Although many other Transcendentalists became active in various social justice causes, such as abolition, Ellen followed her duty in another direction; according to Dykstra, “Ellen’s husband and three children were the heart of her life.” This makes sense, given Ellen’s experience of her own mother, who had in grief over the death of one child abandoned all her other children. After her third child and favorite child, Clover, was born in 1843, Ellen’s tuberculosis again grew worse. Ellen died in 1848, when Clover was only five years old, and before her death Ellen must have wondered and worried about what would happen to her children after she died. Who would be a mother to them, once she was dead? She found no easy religious or spiritual answer to such a difficult question. Ephraim Peabody, minister of King’s Chapel, who officiated at her funeral, wrote that in her last year of life she had become “almost a mystic.”

I’ll close with one final poem, which is undated, but perhaps came from the end of Ellen’s life:

One about To Die

Oh, melancholy liberty
Of one about to die —
When friends, with a sad smile,
And aching heart the while,
Every caprice allow,
Nor deem it worth while now
To check the restless will
Which death so soon shall still.

Sleepy Hollow Cemetery

I took a short trip to Sleepy Hollow Cemetery in Concord, Mass., today to pay a visit to the grave of my favorite Transcendentalist. The bronze plaque that marks her grave reads:

Elizabeth Palmer Peabody
1804-1894
A Teacher of three generations of Children,
and the founder of Kindergarten in America.
Every humane cause had her sympathy,
and many her active aid.

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One of Elizabeth Palmer Peabody’s protegees was Lucy Wheelock, the founder of Wheelock College. My mother attended Wheelock College to train as a teacher, and learned from Lucy Wheelock herself. I learned some of my teaching skills from my mother, so Elizabeth Palmer Peabody was the teacher of a teacher of one of my teachers.

While I was there, I walked over to Author’s Ridge to walk by the graves of the most famous Transcendentalists buried in Concord: Nathaniel Hawthorne, Ralph Waldo Emerson, Henry David Thoreau, and Louisa May Alcott. Tourists had piled small stones, pennies, and twigs on top of and around their gravestones.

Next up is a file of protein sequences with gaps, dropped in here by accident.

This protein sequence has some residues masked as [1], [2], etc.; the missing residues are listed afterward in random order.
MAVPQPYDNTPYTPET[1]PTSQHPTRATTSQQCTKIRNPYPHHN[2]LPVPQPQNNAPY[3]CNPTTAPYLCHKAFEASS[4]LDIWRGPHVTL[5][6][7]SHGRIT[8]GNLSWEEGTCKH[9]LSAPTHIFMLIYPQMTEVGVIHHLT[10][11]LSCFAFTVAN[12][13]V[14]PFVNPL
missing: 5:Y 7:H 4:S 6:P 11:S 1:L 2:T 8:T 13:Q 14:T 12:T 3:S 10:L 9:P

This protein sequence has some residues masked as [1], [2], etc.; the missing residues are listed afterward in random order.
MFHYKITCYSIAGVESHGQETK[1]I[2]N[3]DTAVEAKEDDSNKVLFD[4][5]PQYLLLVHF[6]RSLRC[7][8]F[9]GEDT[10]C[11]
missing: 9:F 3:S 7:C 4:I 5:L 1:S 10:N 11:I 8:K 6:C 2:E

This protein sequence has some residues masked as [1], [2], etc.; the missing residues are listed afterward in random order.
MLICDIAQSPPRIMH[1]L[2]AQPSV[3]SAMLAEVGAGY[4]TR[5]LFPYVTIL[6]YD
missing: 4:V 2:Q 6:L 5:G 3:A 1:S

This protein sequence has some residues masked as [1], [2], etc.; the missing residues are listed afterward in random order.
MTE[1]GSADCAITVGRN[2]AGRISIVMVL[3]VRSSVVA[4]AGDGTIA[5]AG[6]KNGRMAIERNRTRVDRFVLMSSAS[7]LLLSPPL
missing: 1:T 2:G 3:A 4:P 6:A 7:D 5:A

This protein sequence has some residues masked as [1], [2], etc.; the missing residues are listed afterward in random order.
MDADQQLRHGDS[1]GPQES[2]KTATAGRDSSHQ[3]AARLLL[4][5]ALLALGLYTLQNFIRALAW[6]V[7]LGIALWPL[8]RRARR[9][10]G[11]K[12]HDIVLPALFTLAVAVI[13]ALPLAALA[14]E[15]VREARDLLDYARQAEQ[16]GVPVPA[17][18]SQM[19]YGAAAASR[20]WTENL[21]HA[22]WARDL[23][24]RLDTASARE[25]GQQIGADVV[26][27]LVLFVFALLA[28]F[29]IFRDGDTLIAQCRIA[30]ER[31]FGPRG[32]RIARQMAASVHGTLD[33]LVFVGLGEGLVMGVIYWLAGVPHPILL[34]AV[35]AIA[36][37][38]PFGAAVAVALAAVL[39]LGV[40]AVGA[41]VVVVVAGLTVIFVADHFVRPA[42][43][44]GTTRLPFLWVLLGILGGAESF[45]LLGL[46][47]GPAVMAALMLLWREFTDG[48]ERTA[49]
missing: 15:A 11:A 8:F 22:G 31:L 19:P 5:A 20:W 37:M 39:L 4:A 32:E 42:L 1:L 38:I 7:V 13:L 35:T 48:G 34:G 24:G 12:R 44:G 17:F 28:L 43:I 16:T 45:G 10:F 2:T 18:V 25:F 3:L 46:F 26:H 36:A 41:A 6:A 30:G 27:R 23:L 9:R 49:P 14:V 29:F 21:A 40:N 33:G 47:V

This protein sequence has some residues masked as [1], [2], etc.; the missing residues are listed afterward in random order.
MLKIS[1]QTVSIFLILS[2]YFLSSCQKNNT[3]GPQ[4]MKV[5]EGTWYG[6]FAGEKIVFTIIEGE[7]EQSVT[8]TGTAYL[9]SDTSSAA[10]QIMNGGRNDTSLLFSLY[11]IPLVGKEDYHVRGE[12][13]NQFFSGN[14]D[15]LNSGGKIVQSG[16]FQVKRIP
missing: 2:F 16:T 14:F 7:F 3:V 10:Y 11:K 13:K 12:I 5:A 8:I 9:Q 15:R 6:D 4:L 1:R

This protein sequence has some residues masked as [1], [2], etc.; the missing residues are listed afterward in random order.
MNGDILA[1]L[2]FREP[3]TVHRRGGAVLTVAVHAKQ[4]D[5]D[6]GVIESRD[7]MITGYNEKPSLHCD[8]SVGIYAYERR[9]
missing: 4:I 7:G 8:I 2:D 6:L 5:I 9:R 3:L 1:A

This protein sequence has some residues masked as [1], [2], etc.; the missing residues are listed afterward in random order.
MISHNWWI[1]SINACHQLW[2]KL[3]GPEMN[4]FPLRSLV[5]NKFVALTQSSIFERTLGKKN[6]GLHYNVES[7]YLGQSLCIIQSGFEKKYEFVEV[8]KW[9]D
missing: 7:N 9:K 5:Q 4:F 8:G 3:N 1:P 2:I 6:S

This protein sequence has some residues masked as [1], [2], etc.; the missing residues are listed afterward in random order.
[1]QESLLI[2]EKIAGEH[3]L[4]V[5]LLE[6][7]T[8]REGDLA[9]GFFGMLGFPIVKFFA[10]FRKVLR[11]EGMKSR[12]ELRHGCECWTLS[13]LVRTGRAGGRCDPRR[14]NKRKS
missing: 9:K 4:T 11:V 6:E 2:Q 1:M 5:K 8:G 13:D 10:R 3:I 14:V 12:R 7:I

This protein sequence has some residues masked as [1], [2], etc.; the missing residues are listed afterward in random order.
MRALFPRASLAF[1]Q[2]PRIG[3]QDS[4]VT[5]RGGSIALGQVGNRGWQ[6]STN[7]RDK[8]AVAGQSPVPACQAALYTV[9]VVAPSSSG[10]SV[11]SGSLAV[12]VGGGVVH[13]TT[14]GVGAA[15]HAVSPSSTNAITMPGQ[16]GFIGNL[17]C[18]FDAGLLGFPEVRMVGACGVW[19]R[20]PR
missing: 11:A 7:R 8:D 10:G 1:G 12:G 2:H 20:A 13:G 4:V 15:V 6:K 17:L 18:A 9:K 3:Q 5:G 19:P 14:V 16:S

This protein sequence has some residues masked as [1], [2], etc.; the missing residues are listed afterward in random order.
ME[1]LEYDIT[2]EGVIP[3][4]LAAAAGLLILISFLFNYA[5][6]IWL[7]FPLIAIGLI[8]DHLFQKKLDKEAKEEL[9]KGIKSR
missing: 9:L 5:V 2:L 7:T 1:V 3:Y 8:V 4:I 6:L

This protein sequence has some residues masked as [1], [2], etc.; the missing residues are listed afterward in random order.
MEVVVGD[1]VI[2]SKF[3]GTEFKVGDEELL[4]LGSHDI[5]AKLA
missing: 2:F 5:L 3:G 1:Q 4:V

Thirty years ago, no one piled stones or pennies on the authors’ gravestones. When this first started happening, it annoyed me, and I’d clean off the gravestones of all that litter. But now this act has become a part of New England folk culture, and you will not only see stones placed by tourists on the graves of famous people, but also stones placed by people on the graves of their family members. Now I leave the stones and twigs, although I still stop to sweep off the pennies, because the copper dissolves in New England’s slightly acidic rain and discolors the gravestones.

I wonder if this act of placing small stones arises out of some deeply-held religious memory in Western culture. These look like small cairns to me — in ancient Greek religion, Hermes, the god of travelers, dwelt in cairns — though gravestones don’t mark a physical path, they can mark a spiritual path.

My second favorite Transcendentalist is Louisa May Alcott. Her grave had no pennies (she’s worth more than a penny, I guess), but people had piled stones and twigs around her headstone with her initials — she’s in a family plot with a main gravestone, then all the family members have small stones with just their initials — and the flush stone with her full name that was installed later. Someone had left her a note, now in tatters from exposure to rain and sun, and unreadable. In the past, I’ve read other notes that people have left for her, saying how much her books have meant to them. I think about it this way: casual tourists can leave stones without any forethought; those whose lives have been changed by Alcott’s books think to leave a written memorial.

Grave of Louisa May Alcott

Above: Louisa May Alcott’s gravestone, Author’s Ridge, Sleepy Hollow Cemetery, Concord, Mass.

I couldn’t figure out who some graves get stones, and some don’t. Lidian Jackson Emerson, Ralph Waldo Emerson’s second wife, had stones piled on her gravestone, but Sophia Peabody Hawthorne, Nathaniel Hawthorne’s wife, had none. As much as I like Lidian Jackson Emerson, Sophia Peabody Hawthorne strikes me as the more impressive of the two women. Before she was married, Sophia Peabody pursued a career as an artist, something unheard of for women in early nineteenth century America; she was an intellectual, though somewhat overshadowed by her older sister Elizabeth, and part of the Transcendentalist circle. Does Lidian fill more of an archetypal role in the common religious imagination of New England folk culture? Or is it simply that the people who would value Sophia Peabody Hawthorne as an artist, and intellectual, and a symbol of early feminist consciousness are not the type of people who leave stones on graves?